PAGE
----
Swatches 78-81 are credited to Susan Lowman, and because they are used for the Patchwork Squares Afghan, exact stitch counts are also provided for blocks.  As with the other afghan, instructions for assembling and the border are included.  Edgings 82-101 are credited to Bendy Carter and include instructions for dealing with corners.  Each edging is photographed with a solid row of white and an edging row in another color.

The Basics section is more comprehensive than what you find in many contemporary stitch guides.  The information is presented in a lesson format and the topics covered include yarn, hooks, making a chain, counting stitches, the foundation row, the basic stitches (single, double, half double, treble, and slip stitch), bead crochet, changing colors, and reading patterns.  This section is illustrated but also includes photos of stitch swatches.

This book doesn’t lay flat, so it is challenging to read and crochet at the same time.  Also, the stitches aren’t organized in any way that is memorable and since they are also unnamed, it is hard to find a favorite stitch once you put the book down.  The patterns are written in U.S. pattern abbreviations, and don’t include international stitch symbols.  In spite of these issues, 101 Crochet Stitch Patterns & Edgings is a really solid stitch guide (especially for those of you who don’t already have more than 20 others as I do!).  I would especially recommend it as a first stitch guide because of the information contained in the Before You Begin and Basics sections, and to crocheters who love to make blankets because of the two sampler projects and the edgings.  For these two groups of crocheters, I would give this book 4 stars.  For crocheters with several American stitch guides in their collection, I would recommend looking it over in person first to see if there are enough new (to you) stitches to make this book a worthwhile purchase.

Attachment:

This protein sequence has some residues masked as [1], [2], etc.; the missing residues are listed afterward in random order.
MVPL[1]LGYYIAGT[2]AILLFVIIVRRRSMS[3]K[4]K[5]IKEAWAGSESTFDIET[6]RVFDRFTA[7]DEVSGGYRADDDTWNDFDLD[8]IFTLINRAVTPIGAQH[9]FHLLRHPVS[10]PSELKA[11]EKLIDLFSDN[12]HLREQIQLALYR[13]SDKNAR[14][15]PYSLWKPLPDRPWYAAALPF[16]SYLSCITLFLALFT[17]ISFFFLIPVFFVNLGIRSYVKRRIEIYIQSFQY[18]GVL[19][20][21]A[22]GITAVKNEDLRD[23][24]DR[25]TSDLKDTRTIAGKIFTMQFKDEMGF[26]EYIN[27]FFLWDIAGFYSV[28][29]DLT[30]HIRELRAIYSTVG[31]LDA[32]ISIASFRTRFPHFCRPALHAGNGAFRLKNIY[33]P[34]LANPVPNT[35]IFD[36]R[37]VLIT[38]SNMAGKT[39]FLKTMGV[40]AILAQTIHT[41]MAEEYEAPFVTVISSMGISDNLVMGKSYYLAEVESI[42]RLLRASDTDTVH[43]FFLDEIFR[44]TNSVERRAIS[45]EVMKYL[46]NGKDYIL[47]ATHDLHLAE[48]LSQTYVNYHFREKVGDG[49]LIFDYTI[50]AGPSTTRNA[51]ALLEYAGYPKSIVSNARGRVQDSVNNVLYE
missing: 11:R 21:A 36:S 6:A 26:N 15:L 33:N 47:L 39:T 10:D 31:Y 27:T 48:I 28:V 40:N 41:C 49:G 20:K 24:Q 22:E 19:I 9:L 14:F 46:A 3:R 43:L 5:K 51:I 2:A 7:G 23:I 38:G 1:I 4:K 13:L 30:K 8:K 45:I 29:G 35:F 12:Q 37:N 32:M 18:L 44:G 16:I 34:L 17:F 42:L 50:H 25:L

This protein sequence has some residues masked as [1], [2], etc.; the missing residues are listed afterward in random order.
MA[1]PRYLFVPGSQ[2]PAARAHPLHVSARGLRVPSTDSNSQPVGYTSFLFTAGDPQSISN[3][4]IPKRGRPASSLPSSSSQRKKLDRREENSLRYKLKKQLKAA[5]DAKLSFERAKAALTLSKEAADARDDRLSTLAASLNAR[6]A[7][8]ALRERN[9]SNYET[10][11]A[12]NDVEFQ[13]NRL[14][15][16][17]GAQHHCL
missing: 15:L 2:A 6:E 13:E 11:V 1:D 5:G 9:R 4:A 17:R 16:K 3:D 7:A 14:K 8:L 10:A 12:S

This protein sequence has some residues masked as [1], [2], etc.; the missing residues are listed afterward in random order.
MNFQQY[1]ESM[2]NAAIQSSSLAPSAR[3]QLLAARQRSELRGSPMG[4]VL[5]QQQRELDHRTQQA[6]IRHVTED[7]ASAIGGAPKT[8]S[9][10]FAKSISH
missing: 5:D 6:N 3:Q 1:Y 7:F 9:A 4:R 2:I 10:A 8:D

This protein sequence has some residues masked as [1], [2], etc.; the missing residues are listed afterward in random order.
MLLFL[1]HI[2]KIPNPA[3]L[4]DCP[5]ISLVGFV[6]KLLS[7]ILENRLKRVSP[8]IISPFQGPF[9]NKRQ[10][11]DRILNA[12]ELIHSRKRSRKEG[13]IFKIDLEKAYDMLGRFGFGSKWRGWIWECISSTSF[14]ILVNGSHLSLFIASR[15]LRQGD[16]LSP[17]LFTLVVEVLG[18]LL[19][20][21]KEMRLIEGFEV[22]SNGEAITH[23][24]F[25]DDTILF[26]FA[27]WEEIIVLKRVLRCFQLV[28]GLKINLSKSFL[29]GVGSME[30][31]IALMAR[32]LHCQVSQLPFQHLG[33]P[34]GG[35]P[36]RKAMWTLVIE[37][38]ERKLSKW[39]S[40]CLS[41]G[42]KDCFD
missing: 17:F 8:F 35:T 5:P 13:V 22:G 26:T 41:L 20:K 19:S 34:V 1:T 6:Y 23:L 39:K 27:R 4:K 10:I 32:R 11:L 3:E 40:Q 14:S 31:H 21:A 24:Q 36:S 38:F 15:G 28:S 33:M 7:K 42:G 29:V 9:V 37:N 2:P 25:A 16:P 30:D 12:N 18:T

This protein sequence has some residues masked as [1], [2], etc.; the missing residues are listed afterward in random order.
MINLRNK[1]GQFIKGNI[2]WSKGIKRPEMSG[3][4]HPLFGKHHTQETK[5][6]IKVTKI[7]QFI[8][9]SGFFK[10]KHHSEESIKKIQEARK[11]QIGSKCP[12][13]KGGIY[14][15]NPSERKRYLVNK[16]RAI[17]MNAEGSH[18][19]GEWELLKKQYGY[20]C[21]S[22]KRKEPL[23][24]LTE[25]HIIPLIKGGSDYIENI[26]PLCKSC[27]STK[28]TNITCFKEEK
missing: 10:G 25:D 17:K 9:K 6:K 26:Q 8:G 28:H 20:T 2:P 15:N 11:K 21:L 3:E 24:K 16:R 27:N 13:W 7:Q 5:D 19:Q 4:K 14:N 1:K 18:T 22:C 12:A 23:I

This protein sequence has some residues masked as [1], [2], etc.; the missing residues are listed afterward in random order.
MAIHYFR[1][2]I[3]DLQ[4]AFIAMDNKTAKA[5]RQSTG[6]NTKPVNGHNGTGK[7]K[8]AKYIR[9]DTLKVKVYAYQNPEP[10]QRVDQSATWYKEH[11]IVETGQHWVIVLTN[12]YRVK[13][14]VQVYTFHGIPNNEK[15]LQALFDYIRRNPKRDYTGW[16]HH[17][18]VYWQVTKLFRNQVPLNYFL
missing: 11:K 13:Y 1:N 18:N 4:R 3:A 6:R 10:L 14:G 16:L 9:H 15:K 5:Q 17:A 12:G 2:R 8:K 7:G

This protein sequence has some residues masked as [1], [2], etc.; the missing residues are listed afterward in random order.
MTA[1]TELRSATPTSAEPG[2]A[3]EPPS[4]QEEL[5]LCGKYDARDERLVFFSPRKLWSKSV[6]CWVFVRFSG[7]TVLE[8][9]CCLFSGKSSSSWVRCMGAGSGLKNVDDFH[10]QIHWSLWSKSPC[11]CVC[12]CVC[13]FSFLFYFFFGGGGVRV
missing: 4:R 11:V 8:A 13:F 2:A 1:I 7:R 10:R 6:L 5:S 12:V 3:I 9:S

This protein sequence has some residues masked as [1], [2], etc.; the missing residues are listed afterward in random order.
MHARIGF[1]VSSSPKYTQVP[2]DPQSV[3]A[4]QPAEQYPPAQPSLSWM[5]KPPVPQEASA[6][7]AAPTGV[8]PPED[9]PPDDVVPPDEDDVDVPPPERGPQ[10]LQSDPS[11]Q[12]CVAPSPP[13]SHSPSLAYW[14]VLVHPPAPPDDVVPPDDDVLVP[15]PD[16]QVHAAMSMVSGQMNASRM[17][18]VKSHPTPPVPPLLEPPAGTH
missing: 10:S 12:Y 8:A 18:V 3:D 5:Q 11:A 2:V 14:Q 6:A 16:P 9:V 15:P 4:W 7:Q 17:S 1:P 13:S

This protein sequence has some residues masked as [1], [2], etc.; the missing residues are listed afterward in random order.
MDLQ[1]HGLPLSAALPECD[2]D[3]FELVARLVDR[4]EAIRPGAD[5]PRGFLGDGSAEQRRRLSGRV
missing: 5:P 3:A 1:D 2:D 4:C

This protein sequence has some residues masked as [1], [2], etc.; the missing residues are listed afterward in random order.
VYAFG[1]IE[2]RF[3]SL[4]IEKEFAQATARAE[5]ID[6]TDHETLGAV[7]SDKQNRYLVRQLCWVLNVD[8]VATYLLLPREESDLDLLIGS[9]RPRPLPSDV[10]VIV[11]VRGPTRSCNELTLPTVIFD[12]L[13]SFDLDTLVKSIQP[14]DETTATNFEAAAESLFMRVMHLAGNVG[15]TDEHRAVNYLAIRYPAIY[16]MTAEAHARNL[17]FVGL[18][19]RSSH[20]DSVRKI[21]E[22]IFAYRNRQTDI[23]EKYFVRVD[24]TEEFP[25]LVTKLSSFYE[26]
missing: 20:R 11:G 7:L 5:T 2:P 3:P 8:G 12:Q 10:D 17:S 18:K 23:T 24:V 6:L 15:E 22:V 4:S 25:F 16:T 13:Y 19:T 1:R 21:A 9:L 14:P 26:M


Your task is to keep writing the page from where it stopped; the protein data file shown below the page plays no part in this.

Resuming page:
Full disclosure: A free review copy of this book was provided by the publisher. Although I accept free books for review, I do not accept additional compensation from the publisher, nor do I guarantee a positive review.  My reviews are based entirely on my honest opinions. This also post contains affiliate links. You can read my affiliate and review disclosures here.


I’m giving away my review copy of 101 Crochet Stitch Patterns & Edgings, courtesy of DRG.   This giveaway is open to all readers with a mailing address in the U.S., Canada, or Mexico.  Enter by 11:59 p.m. Eastern on Wednesday, May 16.